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Thursday, February 25, 2016

SOCIAL: What's not to Like? Why Facebook's new reactions are fitting for utilities like ours in social media.

As a public utility on social media, we welcome the new reaction options Facebook offers. 

Could we see a lot more Angry reactions to rate stories? or Sad reactions to construction impacts in your community? Perhaps, but if those are honest reactions, then we want our social dialogues to be both honest and constructive.

We offer the following perspective on each of the new FB reactions and what they could mean for us and you who engage with us here.

Like. As a follower of ours, generally speaking, we assume you have liked a fair amount of our content, hence your choice to stick with us. For that, we are grateful, and we do hope that continues. We'll keep working to give you educational, engaging, and entertaining content.

Love. We have plenty of good news to share, such as water-quality projects that protect our environment, the potential for new cost-saving programs, or feel-good stories of employees in our communities. The Love reaction is one we hope shows we are making you smile.

Haha. Let us be honest for a sec. Poop jokes are a way of life for us. We embrace tasteful wastewater humor because it's relatable. It makes the connection between your life—more specifically, a utility you use every day—and the complicated work it takes turning sewage into safe clean water. Is entertainment our educational hook? Many times, yes, so we do hope to keep you laughing and learning.
Wow. More than 300 feet under where you sit or stand right now, there may be a tunnel being constructed that will prevent tens of millions of gallons of pollution from reaching the environment. Every day, 200+ million gallons of sewage will be treated and recycled into safe clean Lake Erie water. Those realities, and the work of 600+ men and women who are protecting citizens from countless diseases and illness every single day, deserve a Wow once in a while.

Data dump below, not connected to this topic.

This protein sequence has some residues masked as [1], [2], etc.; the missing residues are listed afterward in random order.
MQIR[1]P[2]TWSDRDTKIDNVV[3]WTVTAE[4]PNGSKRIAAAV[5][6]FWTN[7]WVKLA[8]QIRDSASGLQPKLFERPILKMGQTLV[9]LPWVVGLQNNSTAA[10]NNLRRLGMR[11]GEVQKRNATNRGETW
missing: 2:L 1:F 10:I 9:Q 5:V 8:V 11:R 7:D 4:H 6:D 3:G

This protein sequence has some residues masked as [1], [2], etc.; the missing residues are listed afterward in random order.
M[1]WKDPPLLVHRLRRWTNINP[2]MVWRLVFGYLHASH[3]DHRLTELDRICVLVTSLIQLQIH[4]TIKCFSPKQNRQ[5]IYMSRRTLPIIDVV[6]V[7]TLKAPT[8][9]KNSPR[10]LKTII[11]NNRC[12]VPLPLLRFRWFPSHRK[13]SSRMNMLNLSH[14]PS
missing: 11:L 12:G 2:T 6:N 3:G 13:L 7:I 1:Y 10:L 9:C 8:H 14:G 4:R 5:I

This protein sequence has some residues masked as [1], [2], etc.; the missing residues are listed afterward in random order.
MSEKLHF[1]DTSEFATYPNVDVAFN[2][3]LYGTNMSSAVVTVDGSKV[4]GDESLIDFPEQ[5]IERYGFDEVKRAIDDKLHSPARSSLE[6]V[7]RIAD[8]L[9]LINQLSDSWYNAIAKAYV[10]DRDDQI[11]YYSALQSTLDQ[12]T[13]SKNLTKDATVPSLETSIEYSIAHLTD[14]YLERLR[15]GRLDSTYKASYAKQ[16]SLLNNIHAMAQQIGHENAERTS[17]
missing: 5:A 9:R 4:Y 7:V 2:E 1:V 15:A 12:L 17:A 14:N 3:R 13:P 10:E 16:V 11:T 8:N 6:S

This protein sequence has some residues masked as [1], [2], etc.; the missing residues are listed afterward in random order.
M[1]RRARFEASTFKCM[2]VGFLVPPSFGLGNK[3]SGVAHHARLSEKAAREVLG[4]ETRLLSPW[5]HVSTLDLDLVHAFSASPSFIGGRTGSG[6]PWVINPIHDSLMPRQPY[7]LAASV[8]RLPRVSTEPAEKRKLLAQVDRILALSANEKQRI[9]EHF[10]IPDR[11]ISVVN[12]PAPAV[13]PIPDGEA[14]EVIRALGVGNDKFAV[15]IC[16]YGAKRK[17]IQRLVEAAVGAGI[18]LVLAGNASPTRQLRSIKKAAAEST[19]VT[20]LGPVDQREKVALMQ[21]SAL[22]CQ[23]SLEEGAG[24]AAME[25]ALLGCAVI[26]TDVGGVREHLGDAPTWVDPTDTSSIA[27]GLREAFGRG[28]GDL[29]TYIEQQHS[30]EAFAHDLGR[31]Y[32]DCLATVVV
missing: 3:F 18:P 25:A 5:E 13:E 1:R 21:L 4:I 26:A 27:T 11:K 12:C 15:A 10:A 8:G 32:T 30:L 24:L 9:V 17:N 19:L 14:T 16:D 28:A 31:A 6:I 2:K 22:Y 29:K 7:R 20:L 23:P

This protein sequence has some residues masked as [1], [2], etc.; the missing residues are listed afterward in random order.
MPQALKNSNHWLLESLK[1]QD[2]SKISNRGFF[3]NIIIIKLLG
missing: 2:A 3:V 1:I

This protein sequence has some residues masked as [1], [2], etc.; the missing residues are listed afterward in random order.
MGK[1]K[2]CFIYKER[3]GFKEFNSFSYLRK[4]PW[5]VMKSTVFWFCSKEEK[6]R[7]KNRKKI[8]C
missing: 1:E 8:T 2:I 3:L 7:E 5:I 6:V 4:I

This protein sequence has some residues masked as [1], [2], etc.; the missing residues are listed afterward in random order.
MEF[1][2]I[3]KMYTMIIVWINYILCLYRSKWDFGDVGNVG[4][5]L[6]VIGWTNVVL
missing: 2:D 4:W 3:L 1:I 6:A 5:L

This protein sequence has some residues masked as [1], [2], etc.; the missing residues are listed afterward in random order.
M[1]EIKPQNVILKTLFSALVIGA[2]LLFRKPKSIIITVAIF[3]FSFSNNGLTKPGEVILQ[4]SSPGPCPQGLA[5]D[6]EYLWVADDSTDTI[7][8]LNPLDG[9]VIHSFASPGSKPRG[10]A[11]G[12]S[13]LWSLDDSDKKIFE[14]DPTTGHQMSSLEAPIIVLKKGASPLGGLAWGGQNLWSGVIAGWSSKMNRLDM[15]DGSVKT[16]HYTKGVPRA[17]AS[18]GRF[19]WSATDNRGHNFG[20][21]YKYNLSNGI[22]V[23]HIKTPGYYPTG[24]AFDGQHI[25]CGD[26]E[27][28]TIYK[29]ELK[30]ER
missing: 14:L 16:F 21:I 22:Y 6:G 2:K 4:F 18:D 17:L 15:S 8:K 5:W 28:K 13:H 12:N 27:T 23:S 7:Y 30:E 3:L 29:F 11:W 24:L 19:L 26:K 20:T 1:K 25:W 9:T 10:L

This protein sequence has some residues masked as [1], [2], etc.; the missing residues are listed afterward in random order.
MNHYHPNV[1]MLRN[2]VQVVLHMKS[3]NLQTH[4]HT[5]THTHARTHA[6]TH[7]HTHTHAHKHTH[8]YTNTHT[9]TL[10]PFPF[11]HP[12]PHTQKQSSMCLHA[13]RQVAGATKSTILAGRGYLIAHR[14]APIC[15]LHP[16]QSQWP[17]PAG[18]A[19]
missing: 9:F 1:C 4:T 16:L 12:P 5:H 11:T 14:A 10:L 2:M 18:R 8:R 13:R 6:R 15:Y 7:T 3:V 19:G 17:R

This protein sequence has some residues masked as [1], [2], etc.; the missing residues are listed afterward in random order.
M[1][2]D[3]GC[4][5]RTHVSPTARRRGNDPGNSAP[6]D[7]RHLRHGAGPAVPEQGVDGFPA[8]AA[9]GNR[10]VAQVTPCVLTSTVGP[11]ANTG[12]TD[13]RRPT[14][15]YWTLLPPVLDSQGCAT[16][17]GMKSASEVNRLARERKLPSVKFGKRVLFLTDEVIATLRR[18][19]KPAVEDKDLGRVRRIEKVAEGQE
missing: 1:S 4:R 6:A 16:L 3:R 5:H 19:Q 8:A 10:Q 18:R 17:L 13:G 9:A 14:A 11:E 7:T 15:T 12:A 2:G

Sad. While we don't emphasize painful experiences often, we understand that safe and reliable water and sewer services can be taken for granted. Events like World Water Day explore sanitation challenges across the globe, and more locally, situations like Toledo, Ohio and Flint, Michigan are sad statements about water quality and the work that must be done to protect it.

Those are stories we will continue to share, even if sadness is an immediate reaction, and understandably so.

Angry. As a utility, we see a fair amount of anger from customers regarding rates, billing, construction and service disruptions, and some posts inspire such a gut reaction. We understand, and we continue striving to minimize such impacts on your daily life.

We are in the midst of a rate study now, and when we talk rates and host public meetings, it can be an emotional discussion. What we hope to avoid is anger due to distrust, misinformation, or a lack of transparency. Those are areas in which we will embrace platforms like social media and public meetings, to ensure customers understand their rates, our work, your communities, and how they are all critical to the region's future.

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